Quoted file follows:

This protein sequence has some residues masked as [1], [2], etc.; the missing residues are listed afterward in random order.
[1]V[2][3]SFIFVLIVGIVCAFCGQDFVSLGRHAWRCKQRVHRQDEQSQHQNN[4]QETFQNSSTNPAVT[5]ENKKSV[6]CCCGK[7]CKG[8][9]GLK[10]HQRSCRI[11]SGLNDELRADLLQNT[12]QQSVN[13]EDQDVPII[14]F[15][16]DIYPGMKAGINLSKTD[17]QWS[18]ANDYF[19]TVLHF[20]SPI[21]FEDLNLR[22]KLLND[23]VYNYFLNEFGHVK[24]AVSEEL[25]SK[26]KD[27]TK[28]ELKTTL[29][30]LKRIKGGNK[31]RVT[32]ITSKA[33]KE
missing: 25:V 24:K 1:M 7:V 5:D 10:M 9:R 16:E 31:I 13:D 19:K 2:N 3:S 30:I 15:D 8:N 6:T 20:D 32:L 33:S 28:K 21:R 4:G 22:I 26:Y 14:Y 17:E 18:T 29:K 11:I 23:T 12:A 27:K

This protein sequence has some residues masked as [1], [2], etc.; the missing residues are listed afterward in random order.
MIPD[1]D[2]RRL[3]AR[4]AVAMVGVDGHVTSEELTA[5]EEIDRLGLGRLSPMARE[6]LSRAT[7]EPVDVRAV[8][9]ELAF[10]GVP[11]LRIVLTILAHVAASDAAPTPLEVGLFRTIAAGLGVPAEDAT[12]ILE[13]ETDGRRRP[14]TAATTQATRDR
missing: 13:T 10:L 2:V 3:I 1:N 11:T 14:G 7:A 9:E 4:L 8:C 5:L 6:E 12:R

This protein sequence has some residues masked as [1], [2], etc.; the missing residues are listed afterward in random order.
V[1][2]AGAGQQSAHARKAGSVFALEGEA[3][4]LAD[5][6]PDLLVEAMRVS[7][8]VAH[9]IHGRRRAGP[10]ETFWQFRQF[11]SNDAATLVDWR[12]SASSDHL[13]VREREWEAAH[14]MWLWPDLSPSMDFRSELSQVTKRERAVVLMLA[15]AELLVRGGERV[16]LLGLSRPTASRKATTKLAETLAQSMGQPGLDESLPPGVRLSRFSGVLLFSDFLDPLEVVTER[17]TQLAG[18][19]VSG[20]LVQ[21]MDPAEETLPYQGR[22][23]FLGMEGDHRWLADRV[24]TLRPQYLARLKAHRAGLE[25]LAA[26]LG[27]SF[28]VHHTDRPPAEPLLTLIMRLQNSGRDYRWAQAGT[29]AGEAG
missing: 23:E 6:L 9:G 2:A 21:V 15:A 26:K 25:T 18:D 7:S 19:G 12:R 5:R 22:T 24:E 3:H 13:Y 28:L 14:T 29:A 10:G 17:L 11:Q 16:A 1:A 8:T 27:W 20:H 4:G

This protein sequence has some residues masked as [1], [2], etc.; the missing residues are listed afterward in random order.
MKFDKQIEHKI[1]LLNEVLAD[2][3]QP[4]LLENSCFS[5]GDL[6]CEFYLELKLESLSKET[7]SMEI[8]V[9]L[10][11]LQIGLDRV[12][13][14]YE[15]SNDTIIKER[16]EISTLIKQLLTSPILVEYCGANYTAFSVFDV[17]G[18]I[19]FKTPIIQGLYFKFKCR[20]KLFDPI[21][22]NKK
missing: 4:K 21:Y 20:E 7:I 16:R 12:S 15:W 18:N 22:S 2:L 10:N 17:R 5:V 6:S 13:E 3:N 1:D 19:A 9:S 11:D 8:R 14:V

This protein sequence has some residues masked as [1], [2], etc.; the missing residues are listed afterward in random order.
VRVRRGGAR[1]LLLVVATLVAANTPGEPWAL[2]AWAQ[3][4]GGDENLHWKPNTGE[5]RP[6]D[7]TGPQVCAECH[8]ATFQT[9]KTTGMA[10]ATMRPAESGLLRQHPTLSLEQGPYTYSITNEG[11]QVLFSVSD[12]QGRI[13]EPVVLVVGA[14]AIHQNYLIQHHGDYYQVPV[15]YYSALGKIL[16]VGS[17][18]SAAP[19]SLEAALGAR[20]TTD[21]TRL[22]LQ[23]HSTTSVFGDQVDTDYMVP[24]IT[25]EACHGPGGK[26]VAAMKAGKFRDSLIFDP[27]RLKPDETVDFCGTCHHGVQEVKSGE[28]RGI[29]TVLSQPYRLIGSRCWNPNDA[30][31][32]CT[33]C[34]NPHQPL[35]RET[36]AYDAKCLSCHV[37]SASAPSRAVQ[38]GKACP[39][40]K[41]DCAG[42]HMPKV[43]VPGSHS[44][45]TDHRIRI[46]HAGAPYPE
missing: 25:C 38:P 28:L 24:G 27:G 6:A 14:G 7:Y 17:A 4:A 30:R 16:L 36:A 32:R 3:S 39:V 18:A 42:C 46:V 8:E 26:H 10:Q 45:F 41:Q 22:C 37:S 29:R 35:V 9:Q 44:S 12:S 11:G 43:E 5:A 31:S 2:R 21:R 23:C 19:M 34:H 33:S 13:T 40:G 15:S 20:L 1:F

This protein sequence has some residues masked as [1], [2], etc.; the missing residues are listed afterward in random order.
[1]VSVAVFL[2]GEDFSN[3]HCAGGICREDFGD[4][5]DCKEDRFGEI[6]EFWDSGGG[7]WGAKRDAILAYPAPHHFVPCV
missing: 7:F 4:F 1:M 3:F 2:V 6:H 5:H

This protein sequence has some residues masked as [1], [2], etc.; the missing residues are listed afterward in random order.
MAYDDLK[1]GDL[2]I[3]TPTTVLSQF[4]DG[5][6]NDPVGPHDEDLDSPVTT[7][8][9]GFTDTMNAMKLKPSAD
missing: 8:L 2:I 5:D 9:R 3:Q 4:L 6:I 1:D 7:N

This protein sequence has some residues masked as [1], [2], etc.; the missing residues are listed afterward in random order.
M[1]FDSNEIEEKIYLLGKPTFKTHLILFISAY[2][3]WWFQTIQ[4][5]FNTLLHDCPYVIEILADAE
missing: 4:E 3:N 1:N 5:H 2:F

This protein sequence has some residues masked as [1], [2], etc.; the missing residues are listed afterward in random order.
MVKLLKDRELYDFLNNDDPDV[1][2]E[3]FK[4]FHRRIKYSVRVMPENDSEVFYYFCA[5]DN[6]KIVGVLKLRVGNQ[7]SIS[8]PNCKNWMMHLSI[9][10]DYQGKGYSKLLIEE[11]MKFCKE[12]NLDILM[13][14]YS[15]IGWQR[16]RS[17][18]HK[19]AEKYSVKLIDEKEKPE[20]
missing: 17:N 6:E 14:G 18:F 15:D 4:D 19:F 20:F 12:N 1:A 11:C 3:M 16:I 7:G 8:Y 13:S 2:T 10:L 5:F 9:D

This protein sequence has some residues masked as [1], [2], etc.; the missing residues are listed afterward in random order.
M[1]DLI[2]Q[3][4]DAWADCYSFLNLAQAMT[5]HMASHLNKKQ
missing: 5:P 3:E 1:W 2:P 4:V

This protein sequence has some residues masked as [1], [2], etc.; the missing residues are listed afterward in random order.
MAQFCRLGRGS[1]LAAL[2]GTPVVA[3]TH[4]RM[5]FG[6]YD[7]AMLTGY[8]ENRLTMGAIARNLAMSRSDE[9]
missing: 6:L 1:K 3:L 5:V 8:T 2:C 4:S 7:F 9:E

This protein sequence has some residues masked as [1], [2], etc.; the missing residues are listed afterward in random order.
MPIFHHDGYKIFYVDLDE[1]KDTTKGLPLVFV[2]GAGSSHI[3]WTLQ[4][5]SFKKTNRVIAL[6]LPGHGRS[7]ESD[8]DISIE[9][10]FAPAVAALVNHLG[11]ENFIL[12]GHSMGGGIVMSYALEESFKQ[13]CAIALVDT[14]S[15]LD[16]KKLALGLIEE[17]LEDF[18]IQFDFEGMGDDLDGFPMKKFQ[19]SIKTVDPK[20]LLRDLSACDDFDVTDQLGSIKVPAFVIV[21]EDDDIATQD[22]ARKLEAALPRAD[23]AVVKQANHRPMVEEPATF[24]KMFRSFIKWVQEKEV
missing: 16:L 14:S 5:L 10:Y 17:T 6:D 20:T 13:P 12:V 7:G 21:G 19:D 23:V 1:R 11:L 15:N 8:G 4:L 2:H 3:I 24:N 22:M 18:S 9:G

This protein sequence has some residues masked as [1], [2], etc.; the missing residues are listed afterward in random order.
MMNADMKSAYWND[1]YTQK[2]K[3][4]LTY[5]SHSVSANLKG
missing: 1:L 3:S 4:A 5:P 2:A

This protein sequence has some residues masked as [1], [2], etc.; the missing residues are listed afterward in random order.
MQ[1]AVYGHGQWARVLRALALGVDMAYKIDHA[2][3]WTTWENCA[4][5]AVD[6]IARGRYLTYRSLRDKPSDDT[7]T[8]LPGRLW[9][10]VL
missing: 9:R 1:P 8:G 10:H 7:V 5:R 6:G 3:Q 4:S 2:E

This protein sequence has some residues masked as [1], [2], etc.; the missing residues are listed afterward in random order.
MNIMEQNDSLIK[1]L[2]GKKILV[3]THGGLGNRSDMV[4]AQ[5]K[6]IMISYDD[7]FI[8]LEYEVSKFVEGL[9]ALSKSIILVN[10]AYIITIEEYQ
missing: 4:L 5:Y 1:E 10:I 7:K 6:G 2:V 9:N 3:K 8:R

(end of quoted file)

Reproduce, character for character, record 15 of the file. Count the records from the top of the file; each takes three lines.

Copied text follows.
This protein sequence has some residues masked as [1], [2], etc.; the missing residues are listed afterward in random order.
MNIMEQNDSLIK[1]L[2]GKKILV[3]THGGLGNRSDMV[4]AQ[5]K[6]IMISYDD[7]FI[8]LEYEVSKFVEGL[9]ALSKSIILVN[10]AYIITIEEYQ
missing: 4:L 5:Y 1:E 10:I 7:K 6:G 2:V 9:N 3:K 8:R